Cars drive past billboards of Portuguese Prime Minister and Socialist Party leader Antonio Costa, left, and Left Bloc leader Catarina Martins, in Lisbon, Thursday, Oct. 3, 2019. Portugal will hold a general election on Oct. 6 in which voters will choose members of the next Portuguese parliament. Slogan on the Socialist's billboard reads in Portuguese,

LISBON, Portugal (AP) — Portugal's general election this weekend makes the country look like Europe's odd man out.

While, across the European Union, radical new parties are reshaping the political landscape and Socialist parties have lost ground in recent years, in Portugal political tradition is still what it used to be.

The two mainstream parties are expected to garner most votes in Sunday’s ballot, with the center-left Socialist Party showing an opinion poll lead of at least 7 percentage points over the center-right Social Democratic Party.

And there is a broad consensus in Portugal that migrants are indispensable _ to fill unskilled jobs and help offset a demographic time bomb as a low birth rate depletes the national population. That has denied oxygen to nationalist parties, which have remained tiny and on the political fringe.

In this Sept. 23, 2019 file picture, Portuguese Prime Minister and Socialist Party leader Antonio Costa shakes hands with Social Democratic Party leader Rui Rio, left, before an election debate on national radio in Lisbon. The two mainstream parties are expected to garner most votes in upcoming Sunday's General Election ballot, with the center-left Socialist Party showing an opinion poll lead of at least 7 percentage points over the center-right Social Democratic Party. (AP Photo/Armando Franca)
In this Sept. 24, 2019 file picture, Portuguese Prime Minister and Socialist Party leader Antonio Costa raises his fist during a campaign rally in Lisbon. The two mainstream parties are expected to garner most votes in Sunday's national General Election ballot, with the center-left Socialist Party showing an opinion poll lead of at least 7 percentage points over the center-right Social Democratic Party. (AP Photo/Armando Franca)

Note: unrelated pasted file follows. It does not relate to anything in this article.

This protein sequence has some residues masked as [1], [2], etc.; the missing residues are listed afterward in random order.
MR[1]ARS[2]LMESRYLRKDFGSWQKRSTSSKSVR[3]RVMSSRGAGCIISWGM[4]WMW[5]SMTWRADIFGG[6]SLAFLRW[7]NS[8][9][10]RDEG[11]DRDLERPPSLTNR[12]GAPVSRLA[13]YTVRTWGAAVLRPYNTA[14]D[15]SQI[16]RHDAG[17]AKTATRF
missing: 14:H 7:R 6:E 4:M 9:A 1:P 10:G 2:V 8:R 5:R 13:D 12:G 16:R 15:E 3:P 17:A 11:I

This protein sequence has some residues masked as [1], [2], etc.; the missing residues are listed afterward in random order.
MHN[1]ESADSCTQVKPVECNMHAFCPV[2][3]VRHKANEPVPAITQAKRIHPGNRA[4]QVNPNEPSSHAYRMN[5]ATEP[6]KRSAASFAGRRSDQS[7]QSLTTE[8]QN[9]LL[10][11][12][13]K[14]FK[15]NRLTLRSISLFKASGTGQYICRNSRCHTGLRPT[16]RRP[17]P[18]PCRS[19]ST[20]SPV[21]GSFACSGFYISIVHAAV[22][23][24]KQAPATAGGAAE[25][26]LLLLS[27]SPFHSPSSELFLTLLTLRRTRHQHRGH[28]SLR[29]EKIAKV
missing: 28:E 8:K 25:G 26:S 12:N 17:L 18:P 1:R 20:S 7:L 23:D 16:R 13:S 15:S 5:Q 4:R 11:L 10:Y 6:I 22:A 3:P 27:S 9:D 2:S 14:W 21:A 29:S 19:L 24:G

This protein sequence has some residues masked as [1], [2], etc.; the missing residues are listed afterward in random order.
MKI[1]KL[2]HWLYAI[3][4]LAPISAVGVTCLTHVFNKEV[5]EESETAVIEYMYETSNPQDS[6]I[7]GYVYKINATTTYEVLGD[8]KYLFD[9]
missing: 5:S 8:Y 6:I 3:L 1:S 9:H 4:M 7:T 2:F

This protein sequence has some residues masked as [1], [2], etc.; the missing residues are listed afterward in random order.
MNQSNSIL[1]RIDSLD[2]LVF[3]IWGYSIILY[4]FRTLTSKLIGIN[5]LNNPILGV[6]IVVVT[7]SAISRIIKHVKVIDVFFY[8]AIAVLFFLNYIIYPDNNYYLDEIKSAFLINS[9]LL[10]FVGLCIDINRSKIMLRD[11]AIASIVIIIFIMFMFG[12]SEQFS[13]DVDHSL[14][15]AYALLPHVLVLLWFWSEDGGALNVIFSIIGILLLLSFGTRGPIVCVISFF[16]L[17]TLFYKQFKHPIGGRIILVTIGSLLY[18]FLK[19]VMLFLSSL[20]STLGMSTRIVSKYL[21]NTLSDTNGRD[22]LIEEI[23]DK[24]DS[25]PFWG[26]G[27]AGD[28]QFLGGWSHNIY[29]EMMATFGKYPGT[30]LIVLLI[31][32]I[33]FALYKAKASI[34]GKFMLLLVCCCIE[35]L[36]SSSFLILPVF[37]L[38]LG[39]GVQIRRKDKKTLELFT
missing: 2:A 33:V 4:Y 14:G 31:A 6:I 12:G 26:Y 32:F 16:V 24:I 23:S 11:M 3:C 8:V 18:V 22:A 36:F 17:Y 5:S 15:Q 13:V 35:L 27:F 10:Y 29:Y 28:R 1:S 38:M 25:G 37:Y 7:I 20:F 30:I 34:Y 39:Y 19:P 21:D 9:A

In this picture taken Oct. 2, Serenah Sabat, a 26-year-old Palestinian asylum-seeker from Bethlehem, poses for a photo at the restaurant she co-manages in Lisbon.  As Portugal heads to the polls for a general election the coming weekend, the liberal and migrant-welcoming Socialist Party is tipped for a resounding win, without the loud populists far-right groups that have played hard in some other parts of Europe. (AP Photo/Armando Franca)
In this picture taken Oct. 2, Serenah Sabat, a 26-year-old Palestinian asylum-seeker from Bethlehem, center, laughs with Fatima Ghannam, right, and Rana, both from Syria, at the Middle Eastern restaurant where they work in Lisbon. Portugal heads to the polls for a general election the coming weekend, with the liberal and migrant-welcoming Socialist Party is tipped for a resounding win, without the loud populists far-right groups that have played hard in some other parts of Europe. (AP Photo/Armando Franca)
A young woman walks by an election billboard of Portuguese Prime Minister and Socialist Party leader Antonio Costa with the slogan